In September we were able to announce a successful conclusion to negotiations on the cross-subsidy of regulatory fees. Finding the right level of PII cover at the right price has become ever more difficult for many IFAs. It is a hard problem to solve because it is subject to so many external pressures. But the premiums have shot up – a problem across the insurance industry since the events of September 2001. An outbreak of complaints about the ‘safeness’ of split capital investment trusts earlier on in the year, has also exacerbated the problem.
Through the PI Forum, which we set up just under three years ago, we have discussed the problem at length with the PI industry and the FSA. We have pressurised the FSA to review its rules and look at the degree of prescriptiveness. The FSA is taking a more sympathetic approach to those IFAs who, through no fault of their own, are unable to get compliant cover. Conveyencers At their request, we have surveyed our members in order to collect some ‘hard data’ so that they can gain a better picture of what is going in the market. Company law requires the directors to prepare financial statements for each financial year which give a true and fair view of the state of affairs of the company and of the profit or loss of the company for that period.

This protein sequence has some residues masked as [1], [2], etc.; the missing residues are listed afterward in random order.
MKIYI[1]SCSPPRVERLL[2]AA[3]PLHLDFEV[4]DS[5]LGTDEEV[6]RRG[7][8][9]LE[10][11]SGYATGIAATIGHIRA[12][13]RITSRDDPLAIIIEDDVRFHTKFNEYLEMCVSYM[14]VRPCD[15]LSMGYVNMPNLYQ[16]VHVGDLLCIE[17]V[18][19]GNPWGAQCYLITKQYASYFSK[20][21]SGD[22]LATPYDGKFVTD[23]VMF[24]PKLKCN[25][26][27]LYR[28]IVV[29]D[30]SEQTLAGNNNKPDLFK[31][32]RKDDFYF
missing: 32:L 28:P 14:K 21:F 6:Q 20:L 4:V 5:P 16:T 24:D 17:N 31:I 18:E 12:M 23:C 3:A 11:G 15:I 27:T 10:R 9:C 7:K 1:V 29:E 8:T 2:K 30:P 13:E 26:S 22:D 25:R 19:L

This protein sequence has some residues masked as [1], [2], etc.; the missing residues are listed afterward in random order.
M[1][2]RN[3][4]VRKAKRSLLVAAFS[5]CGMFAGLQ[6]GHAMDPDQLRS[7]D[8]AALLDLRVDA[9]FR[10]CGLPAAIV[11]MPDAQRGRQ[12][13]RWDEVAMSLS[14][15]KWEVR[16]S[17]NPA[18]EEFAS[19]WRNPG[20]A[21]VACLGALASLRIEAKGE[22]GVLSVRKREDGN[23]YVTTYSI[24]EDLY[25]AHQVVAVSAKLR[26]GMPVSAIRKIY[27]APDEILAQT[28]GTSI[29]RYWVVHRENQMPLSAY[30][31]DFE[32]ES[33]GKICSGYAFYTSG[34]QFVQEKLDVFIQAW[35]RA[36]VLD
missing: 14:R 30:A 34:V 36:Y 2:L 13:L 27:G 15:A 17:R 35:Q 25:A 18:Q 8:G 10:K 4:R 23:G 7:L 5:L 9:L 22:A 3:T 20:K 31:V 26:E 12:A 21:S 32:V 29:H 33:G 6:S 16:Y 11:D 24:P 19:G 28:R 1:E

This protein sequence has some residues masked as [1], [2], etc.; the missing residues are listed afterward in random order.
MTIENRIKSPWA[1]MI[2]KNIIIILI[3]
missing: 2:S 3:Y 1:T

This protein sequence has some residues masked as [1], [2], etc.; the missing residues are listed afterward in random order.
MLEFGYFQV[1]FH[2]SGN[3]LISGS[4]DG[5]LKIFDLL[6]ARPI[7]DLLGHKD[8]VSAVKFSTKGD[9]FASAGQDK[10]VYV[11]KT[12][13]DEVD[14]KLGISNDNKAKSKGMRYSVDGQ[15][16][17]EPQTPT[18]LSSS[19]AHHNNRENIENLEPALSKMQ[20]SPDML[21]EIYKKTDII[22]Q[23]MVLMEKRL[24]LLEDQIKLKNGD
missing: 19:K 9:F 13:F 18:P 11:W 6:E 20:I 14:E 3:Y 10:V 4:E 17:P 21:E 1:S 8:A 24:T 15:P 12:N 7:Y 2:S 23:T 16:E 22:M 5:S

For much of that time it has been beneficial, at least for younger people, to do so; however, in recent years the decision has been less clear-cut because of a number of factors. Contracting out of S2P enables an employee to exercise some measure of control over that part of their pension provision, including where to invest it and (within limits) when to start drawing it.
The pot is also available on death to provide benefits for survivors. It also removes, to some extent, the effect of political decisions on the future payment of that benefit. A good reason to contract out of S2P would be the prospect of a bigger private pension elsewhere.